Much of his work features round, globular shapes that evoke lava lamp goo given a Salvador Dalí treatment—a look and feel that Knep describes as “organic.” He often mimics the shapes of cell organelles or other microscopic biological structures, as in “Drift”—a series of screens that depict a red-brown, cell-like material morphing shape as it drifts from one screen to another.
Computers sense which screen the observer looks at, and that screen stops drifting. Recently, however, he’s looking towards projects with more macroscopic subject matter.
“Imagine a field of wheat or corn, and it’s growing,” says Knep, outlining a future project for a DSB building. “You walk by and create some wind and the whole thing moves. Because you walk, the next person sees a different field than what you saw as it continues to grow. It’s there before you, doesn’t quite care about you, when you come it’s aware of you and changes a bit, and then it will be there after you.”
PUTTING THE “A” IN FAS
Obviously, Knep’s residency represents a highly interdisciplinary project, and could potentially raise eyebrows among some medical and artistic purists. But, surprisingly, faculty and administrators seem to be on-board.
The OFA stresses the interdisciplinary nature of both art and medical science. “OFA is multidisciplinary; we serve all art forms,” says Cathleen McCormick, director of programs at the OFA. “Systems Biology is multidisciplinary; it’s a new field in Biology.”
Faculty members seem to agree. David A. Edwards, Gordon McKay professor of biomedical engineering at the Division of Engineering and Applied Sciences, says, “I am convinced that the work Brian is doing is very important both for the creative expression that Brian’s work represents itself, and more generally as an expression of the very rich dialog that is happening today at the art-science interface.”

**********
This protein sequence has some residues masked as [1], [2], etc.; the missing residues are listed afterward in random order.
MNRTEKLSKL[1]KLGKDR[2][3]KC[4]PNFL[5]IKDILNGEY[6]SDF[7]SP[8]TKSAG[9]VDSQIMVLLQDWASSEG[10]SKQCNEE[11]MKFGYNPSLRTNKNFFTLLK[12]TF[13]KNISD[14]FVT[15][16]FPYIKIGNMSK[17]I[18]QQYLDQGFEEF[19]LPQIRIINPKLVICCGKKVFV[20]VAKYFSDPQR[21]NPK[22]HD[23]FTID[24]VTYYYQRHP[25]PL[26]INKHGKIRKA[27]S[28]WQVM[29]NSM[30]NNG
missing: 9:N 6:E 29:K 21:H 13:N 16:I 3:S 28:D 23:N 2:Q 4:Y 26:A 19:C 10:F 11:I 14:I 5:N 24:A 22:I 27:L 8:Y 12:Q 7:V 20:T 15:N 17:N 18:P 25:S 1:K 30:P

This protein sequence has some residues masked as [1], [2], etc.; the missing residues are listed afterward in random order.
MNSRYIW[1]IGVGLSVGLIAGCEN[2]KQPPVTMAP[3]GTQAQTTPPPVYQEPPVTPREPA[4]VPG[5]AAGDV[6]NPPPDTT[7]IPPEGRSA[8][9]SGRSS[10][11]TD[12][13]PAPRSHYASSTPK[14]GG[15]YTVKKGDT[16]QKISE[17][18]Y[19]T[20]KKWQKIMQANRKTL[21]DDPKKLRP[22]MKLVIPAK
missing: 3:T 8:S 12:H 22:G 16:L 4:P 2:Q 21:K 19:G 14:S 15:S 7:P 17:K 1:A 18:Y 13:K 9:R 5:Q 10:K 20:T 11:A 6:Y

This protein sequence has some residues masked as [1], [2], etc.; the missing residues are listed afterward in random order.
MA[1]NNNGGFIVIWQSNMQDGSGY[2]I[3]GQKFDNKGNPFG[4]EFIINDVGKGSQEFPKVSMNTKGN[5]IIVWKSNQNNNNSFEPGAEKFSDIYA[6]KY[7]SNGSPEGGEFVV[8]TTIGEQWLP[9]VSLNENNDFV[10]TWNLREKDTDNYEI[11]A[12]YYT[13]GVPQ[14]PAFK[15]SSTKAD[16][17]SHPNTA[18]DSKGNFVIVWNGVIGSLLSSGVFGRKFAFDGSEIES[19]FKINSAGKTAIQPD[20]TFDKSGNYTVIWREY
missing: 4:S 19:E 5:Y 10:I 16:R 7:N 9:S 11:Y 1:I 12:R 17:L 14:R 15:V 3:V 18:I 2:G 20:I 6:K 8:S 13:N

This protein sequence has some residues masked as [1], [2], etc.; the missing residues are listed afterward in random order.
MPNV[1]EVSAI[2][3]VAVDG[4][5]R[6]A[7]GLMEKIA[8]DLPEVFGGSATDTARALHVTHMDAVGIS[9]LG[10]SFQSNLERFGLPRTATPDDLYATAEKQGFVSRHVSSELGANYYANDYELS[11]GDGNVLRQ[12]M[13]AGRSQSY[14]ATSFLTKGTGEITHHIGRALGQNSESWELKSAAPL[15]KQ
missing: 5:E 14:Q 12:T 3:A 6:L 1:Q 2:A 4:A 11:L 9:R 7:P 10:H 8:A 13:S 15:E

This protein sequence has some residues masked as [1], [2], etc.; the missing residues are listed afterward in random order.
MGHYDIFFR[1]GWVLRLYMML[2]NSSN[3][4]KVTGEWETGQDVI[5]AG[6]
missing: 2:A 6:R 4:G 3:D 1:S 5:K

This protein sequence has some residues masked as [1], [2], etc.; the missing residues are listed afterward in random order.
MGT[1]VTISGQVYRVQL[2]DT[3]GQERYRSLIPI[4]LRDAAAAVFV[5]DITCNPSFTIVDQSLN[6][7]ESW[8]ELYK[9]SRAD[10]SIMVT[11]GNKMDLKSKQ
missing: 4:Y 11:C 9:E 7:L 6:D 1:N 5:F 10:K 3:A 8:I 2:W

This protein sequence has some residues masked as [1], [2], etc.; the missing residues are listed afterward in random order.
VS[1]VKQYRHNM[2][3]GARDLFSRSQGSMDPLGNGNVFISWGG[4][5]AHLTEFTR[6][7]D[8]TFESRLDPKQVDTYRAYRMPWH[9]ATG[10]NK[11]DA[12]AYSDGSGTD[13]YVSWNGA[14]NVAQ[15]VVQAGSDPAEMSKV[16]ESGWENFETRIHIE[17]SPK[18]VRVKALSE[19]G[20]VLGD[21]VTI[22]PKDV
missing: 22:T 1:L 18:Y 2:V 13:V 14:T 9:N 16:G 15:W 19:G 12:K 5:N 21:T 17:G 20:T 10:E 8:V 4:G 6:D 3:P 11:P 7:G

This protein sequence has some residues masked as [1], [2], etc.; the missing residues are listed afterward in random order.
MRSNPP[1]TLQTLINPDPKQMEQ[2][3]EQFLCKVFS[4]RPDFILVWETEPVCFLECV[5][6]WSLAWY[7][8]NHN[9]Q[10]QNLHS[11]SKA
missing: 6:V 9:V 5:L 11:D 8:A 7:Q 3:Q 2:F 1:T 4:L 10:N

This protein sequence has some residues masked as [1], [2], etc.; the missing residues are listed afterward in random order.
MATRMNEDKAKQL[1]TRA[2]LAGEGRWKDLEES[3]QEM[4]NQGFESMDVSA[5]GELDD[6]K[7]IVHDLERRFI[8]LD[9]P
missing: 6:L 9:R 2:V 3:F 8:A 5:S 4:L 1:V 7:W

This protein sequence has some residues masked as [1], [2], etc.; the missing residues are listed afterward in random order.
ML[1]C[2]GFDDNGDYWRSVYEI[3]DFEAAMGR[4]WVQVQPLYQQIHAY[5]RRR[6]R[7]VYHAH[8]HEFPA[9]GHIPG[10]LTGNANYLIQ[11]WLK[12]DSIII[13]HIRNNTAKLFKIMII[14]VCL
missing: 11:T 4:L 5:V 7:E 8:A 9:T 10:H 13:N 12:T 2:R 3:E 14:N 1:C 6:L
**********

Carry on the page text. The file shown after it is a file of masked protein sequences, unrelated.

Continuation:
Bill Brieher, a researcher at the Mitchison Lab at HMS, concurs with Edwards. “I think that it’s really excellent that he’s getting coverage and that Harvard did this,” Brieher says.
Brieher thinks the most crucial aspect of Knep’s work is its ability to show complicated medical information to the masses. “What’s nice about that is that here’s a person who now has an opportunity to convey this scientific information to the public,” he says.
“We have all these scientific breakthroughs, but if we’re only explaining it to a handful of scientists who can understand it, maybe something’s lost there,” Brieher adds. “What [Knep] brings to the table is that he can disseminate some of this information in an alternative language.”
The aesthetic and cultural value of his work notwithstanding, it’s unclear whether or not students with similar interdisciplinary interests will be able to appreciate Knep’s work on a deeper level.
N. Jack Morley ’08, a Visual and Environmental Studies-turned-Applied Math concentrator who also plans to apply to medical school, says that it’s difficult to relate to Knep’s work on more than an aesthetic level.
“I think its hard for students, such as myself, who are not familiar with computer programming to really get into this kind of stuff,” Morley says. “There’s so much technology behind it all that I think it’s hard for an art student to get proficient enough to do sophisticated work.”
Perhaps Knep unconsciously senses this distance in his work, as his next exhibition intends to explore a more human theme: “the territory of healing” in Memorial Hall’s remembrance of the Harvard students who died in the Civil War—given historical significance by the fact that the space doesn’t memorialize Harvard Confederates. The exhibition will be active from April 6 until April 23; Monday through Friday 9 a.m. to 7 p.m.; Saturday 2 p.m. to 7 p.m.; and Sunday 3 p.m. to 5 p.m..
Even though Knep’s craft may be difficult to understand in layman’s terms, Brieher believes that it is “absolutely” easy to connect to Knep’s work visually, and that artists who wish to understand Knep’s craft are facing a problem that scientists face regularly.
“There’s a lot of science that can be driven with just a few techniques,” Brieher says. “Every now and again, another technique comes up that is sometimes a bit difficult to understand. I assume that artists are going to find themselves in the same situation as technology becomes a part of some artists’ repertoire and skill set. I hope that artists don’t see this as an obstacle but a challenge.”